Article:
Raytheon Quarterbacks Veterans 'Salute to Service' at Patriots-Broncos Game
As biting winds whipped through Gillette Stadium, warmth, inspiration and gratitude filled Raytheon’s annual “Salute to Service” event.
New England Patriots Chairman and CEO Robert Kraft welcomed the crowd as they prepared to watch Peyton Manning face Tom Brady in the primetime showdown.
"I'm so happy that you're here for this game tonight because of the special spirit and karma that you bring here to our great stadium," Kraft told the crowd. "I think there are three groups of people that are underappreciated in our society, and they're police and firemen, nurses, and people who serve in the armed services. We don't give them the proper recognition and respect as a country…We thank you for all you do for our country."
During the pre-game reception, veterans and their supporters met New England Patriots legend and Hall of Famer Gino Cappelletti, who reflected on their patriotism in service to the nation.
“They all are so positive,” he said of the veterans. “The ability to live and overcome is something I just have to sit back and admire. They are truly inspirational.”
Veterans braved single-digit temperatures to be honored on field before kickoff.
“It’s an overwhelming experience,” said Patrick Cornell, a 27-year-old staff sergeant in the Massachusetts National Guard. “Being able to go out and see a stadium flooded with people who are supportive of veterans is extremely heartwarming.”
Now a business management major and member of Salem State University's Student Veterans Organization, Cornell first joined the U.S. Army in 2004 and served three deployments to Iraq and Afghanistan before retiring from active duty in 2011. He always knew that he was going to join the armed services because his two older brothers had and inspired him to do the same.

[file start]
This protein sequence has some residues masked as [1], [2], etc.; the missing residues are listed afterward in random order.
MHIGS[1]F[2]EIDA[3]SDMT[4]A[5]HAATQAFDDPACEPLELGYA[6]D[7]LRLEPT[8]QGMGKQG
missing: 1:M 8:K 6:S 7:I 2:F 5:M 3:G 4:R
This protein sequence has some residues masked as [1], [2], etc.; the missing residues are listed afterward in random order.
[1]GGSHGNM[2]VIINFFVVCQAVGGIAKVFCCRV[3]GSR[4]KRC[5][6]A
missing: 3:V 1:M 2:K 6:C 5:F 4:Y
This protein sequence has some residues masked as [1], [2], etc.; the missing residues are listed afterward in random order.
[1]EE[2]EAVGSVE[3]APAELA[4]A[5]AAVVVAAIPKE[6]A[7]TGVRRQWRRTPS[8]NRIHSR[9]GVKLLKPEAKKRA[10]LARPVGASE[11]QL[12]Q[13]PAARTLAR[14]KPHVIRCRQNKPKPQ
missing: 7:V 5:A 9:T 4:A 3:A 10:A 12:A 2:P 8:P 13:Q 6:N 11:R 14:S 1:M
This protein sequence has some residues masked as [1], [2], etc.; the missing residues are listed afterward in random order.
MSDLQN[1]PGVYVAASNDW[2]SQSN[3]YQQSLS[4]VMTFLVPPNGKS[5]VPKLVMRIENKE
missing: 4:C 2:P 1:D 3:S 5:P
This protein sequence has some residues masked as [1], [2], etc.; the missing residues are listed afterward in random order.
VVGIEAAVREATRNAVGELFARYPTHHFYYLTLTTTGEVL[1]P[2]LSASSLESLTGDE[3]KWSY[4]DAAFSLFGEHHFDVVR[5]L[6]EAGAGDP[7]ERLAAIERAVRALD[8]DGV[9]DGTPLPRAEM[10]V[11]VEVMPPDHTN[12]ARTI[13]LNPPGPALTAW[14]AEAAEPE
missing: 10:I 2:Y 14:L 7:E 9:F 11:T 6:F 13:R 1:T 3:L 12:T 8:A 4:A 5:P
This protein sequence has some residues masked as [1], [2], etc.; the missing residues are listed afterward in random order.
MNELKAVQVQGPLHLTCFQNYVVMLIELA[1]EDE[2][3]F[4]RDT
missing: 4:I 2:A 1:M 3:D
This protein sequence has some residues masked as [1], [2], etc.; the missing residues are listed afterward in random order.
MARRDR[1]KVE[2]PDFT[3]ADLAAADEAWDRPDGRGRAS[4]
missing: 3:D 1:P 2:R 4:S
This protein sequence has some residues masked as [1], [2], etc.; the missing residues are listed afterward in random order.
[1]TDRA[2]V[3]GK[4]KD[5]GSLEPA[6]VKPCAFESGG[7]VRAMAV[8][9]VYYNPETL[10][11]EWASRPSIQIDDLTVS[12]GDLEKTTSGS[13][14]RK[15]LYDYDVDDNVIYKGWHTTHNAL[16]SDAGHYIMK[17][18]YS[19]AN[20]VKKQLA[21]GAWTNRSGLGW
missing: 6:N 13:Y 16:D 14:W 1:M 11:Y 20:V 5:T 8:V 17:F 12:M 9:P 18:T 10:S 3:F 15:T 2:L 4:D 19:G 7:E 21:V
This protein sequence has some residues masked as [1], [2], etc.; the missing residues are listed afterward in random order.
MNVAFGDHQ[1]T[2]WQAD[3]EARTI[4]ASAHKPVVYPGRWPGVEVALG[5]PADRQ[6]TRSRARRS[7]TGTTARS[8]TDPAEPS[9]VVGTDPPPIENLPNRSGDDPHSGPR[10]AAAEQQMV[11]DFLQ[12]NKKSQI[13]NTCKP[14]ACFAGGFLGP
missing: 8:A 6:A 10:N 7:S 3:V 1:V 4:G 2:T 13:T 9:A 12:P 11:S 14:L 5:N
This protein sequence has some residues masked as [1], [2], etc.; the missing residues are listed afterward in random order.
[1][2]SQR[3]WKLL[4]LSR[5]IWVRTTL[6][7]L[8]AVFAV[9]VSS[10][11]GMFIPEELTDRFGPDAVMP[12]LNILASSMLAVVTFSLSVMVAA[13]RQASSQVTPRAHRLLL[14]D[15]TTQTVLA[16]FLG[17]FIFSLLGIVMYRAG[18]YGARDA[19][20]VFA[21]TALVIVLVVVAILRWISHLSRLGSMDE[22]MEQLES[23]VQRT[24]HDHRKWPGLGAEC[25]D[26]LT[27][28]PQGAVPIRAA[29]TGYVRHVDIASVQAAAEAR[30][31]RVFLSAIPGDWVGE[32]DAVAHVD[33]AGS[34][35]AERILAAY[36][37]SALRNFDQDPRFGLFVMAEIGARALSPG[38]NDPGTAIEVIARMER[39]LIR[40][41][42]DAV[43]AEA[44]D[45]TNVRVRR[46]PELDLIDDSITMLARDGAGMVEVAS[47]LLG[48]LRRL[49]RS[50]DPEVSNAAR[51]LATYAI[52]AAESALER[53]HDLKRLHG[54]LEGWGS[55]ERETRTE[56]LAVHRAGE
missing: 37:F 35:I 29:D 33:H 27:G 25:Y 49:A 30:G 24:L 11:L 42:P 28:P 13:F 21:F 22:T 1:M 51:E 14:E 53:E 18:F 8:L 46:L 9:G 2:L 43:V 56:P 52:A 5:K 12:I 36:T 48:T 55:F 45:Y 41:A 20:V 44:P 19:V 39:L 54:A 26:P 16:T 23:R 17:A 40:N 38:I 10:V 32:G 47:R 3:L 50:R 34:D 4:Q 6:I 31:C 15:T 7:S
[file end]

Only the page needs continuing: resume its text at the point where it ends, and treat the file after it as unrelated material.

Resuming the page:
"It's what my family does," Cornell said. "This is my childhood dream, and I lived that dream out."
Attending the event for a second year, Rob Chester, 27, said nothing is better than trying on one of the Patriots' Super Bowl rings, which are on display at The Hall, and enjoying the company of other veterans.
"One thing I learned in the military is to appreciate the small things in life," said the graduate student at the Massachusetts School of Professional Psychology who is pursuing a doctorate in clinical psychology. "Being from Ohio, I'm actually a Cleveland Browns fan, but I always look forward to a good game."
Throughout November, Raytheon has encouraged sharing messages of gratitude, appreciation and support for veterans via social media through the hashtag #HT4H (Hashtags4Heroes).
Attending the reception on behalf of Wounded Warrior Project, Steven Bohn, 26, of Salem, Mass., was injured in Afghanistan in 2008; the organization has helped him more than he could ever imagine.
"They saved my life," Bohn said. "I wouldn't be here without them."
As the nation prepares to celebrate Thanksgiving, the veterans are thankful for their military experiences and how those opportunities have positively changed their lives.
"It taught me the importance of life," said veteran attendee Greg Card, 33, of Concord N.H. "It's the value of every single day. Enjoy it and live it to the best you possibly can."
Last Updated: 02/26/2015